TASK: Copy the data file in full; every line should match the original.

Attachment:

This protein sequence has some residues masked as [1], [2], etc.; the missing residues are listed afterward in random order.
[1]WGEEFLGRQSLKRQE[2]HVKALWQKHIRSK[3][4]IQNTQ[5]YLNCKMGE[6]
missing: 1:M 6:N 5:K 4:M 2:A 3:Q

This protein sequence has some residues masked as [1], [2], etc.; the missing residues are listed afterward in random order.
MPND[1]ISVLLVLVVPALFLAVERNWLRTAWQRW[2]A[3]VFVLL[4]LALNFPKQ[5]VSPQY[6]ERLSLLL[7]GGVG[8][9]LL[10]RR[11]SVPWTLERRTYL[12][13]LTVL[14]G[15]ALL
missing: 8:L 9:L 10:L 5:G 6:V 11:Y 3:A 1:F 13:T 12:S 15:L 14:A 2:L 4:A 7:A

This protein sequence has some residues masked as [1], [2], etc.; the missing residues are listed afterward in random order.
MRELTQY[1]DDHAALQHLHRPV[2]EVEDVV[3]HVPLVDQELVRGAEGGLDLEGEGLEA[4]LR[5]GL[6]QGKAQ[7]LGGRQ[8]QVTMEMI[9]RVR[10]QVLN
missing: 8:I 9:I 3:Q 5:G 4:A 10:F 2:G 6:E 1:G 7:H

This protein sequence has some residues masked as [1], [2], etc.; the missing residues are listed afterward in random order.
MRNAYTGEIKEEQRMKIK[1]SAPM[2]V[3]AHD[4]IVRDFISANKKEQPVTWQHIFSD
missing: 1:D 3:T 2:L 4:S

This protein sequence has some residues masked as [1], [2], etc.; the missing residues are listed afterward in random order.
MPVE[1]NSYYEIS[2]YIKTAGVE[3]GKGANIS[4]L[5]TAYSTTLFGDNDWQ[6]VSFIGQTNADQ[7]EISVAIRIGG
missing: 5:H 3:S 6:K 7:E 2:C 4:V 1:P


This protein sequence has some residues masked as [1], [2], etc.; the missing residues are listed afterward in random order.
[1]WGEEFLGRQSLKRQE[2]HVKALWQKHIRSK[3][4]IQNTQ[5]YLNCKMGE[6]
missing: 1:M 6:N 5:K 4:M 2:A 3:Q

This protein sequence has some residues masked as [1], [2], etc.; the missing residues are listed afterward in random order.
MPND[1]ISVLLVLVVPALFLAVERNWLRTAWQRW[2]A[3]VFVLL[4]LALNFPKQ[5]VSPQY[6]ERLSLLL[7]GGVG[8][9]LL[10]RR[11]SVPWTLERRTYL[12][13]LTVL[14]G[15]ALL
missing: 8:L 9:L 10:L 5:G 6:V 11:Y 3:A 1:F 13:T 12:S 15:L 14:A 2:L 4:A 7:A

This protein sequence has some residues masked as [1], [2], etc.; the missing residues are listed afterward in random order.
MRELTQY[1]DDHAALQHLHRPV[2]EVEDVV[3]HVPLVDQELVRGAEGGLDLEGEGLEA[4]LR[5]GL[6]QGKAQ[7]LGGRQ[8]QVTMEMI[9]RVR[10]QVLN
missing: 8:I 9:I 3:Q 5:G 4:A 10:F 2:G 6:E 1:G 7:H

This protein sequence has some residues masked as [1], [2], etc.; the missing residues are listed afterward in random order.
MRNAYTGEIKEEQRMKIK[1]SAPM[2]V[3]AHD[4]IVRDFISANKKEQPVTWQHIFSD
missing: 1:D 3:T 2:L 4:S

This protein sequence has some residues masked as [1], [2], etc.; the missing residues are listed afterward in random order.
MPVE[1]NSYYEIS[2]YIKTAGVE[3]GKGANIS[4]L[5]TAYSTTLFGDNDWQ[6]VSFIGQTNADQ[7]EISVAIRIGG
missing: 5:H 3:S 6:K 7:E 2:C 4:V 1:P